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Cornering lights in action on the road

The screen at its lowest setting

...and highest. It could be taller.

Glove-box with power socket

Badge was coming off top box

The right-hand mirror is folded as far as it will go

Back in the environment is was designed for, the road, the FJR swallowed up the straights and corners with the same sense of casual haste. It weighs what it weighs – it’s never going to put you in touch with the tarmac in the way a lighter machine can – but it’s stable and compliant, and again the tractable engine means good progress with few gear changes. It’s no slouch shown a bit of open road, either.

There are three versions of the tourer, ending with the letters ‘A’, ‘AE’ or ‘AS’. The FJR1300AE and FJR1300AS both have electronically adjustable suspension and cornering lights. The AS also lets you change gear and pull away without using the clutch, while the others don’t. The FJR1300A has normal suspension and no cornering lights but it does come with the same assist/slipper clutch as the AE. All versions are also compatible with a Dainese jacket air-bag system called D-Air Street, which connects to the bike.

On the launch ride we only tested the AE model.

Its electronically adjustable suspension has settings for rider, rider and luggage, rider and pillion and two people plus luggage. Damping can also be adjusted at a button push, choosing from Soft, Standard and Hard. Hard results in less immediate fork dive under braking. With its mattress-like seat, none of the modes can make the FJR uncomfortable but Soft brings an executive ride-quality to long straights. Now you can put it in sixth, set the cruise control and plan what to have for tea.

All versions also have three riding modes – Standard, Touring and Sport - which alter the throttle response. There didn’t seem to be an especially dramatic difference between them to me, though I don’t doubt it’s there. In all of them the throttle response is super-smooth.

Changing settings isn’t too complicated, with only a few menus to scroll through and all the information shown clearly on the expansive dash.

Cruising along at high-speed in sixth, one thing disturbed my dinner planning: the wind noise and buffeting. The screen is electrically adjustable, but only goes up to about chin-height for me. A little higher and I’d have been looking through it, with the wind properly quietened. It only takes a button push to lower it, so why not? And I’m only average height.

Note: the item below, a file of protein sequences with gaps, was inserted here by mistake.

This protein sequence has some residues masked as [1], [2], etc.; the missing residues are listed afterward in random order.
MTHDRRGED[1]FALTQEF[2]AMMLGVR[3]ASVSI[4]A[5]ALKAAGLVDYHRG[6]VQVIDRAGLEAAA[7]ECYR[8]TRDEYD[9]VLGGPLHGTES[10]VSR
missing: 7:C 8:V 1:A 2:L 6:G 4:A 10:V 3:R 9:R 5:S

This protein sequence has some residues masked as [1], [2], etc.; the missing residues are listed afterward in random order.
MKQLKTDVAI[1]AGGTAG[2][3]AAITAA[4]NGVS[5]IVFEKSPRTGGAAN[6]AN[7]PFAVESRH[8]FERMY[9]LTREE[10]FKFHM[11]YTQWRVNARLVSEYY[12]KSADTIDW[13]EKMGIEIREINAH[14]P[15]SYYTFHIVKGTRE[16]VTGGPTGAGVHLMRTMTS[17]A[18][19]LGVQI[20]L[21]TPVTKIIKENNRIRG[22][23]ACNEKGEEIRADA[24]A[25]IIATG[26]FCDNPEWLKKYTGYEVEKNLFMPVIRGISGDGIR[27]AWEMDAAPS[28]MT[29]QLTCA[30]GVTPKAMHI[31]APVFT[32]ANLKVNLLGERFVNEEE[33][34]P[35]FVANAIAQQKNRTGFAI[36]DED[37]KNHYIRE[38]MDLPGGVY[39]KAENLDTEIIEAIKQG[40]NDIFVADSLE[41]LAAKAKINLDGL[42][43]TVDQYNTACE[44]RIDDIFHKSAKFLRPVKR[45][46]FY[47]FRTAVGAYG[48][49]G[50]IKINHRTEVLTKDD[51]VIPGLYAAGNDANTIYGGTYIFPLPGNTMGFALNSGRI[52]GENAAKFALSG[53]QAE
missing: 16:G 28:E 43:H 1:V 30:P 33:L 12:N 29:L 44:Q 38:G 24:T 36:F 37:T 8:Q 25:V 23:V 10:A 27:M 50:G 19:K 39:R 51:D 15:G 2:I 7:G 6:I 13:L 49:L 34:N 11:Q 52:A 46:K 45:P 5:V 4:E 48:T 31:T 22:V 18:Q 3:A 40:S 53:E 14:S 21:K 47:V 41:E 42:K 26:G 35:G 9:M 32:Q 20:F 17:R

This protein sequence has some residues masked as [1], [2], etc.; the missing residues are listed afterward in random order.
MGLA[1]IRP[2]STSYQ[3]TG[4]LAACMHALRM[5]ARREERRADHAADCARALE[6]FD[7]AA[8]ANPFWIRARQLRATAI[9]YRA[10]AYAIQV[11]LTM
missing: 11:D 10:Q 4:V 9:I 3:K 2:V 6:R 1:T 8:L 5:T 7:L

Not much else is wrong. The panniers are easy to remove, and the bike still looks smart without them. One complaint about previous versions of the bike has been the absence of a top box from Yamaha’s accessory range. Now the firm is introducing a 50-litre one, along with a rack, to fit models made from 2013 on. Why has it taken this long?

Heated grips come as standard and get properly warm, with three heat levels. I found myself quickly scrolling back through a menu to turn them off after an ill-advised test of the highest setting in Spanish sunshine.

And you get a convenient glove-box in the fairing, big enough for wallet, phone and more, with a power socket inside and a door that only opens when the key is in the ignition.

I noticed the Yamaha badge was coming off a pannier, which isn’t what you expect on a brand-new flagship tourer. I also thought perhaps the FJR would benefit from electric folding mirrors, à la Suzuki Burgman 650, for easier filtering with the panniers off. The FJR's mirrors fold manually but not very much - they still stick out quite a lot.

And why not have a keyless ignition on a machine priding itself on equipment?

But I’m looking for shortcomings. If you’re not, you’ll probably find the FJR lacking not at all. It’s not a sports tourer, it’s tourer, but it does have more performance potential than its executive look and size suggest, with decent handling and a strong, smooth, tractable engine.

It’s £13,299 for the base ‘A’ model, £14,799 for the AE – the one I rode – or £15,499 for the AS, with clutchless shifting. That’s a lower starting price than one of its closest competitors, BMW’s R1200RT, at £13,810.

FJR prices are also the same as last year despite the updates according to Yamaha, which means the firm has effectively just put some money in buyers’ pockets - as well as very good tourer in their garage.

Model tested: Yamaha FJR1300 AE

Price: £14,799 plus tax and registration (£13,299 for FJR1300 A, £15,499 for FJR1300 AS

Engine: 1298cc in-line-four, DOHC

Power: 146.2hp @8,000rpm

Torque: 101.7lbft @ 7,000rpm

Wet weight (with full tank): 292kg

Frame: Diamond-shaped aluminium

Suspension: Upside-down 48mm fork, single shock, electronically adjustable.

Brakes: Four-pot Nissin caliper on 320mm twin front discs, single-pot caliper on 282mm rear disc, ABS as standard.

Tyres: Bridgestone Battlax BT023 Sport Touring, 180/55-17 rear, 120/70-17 front

Seat height: Adjustable from 805-825mm

Fuel capacity: 25 litres

Colours: Matt Silver, Tech Graphite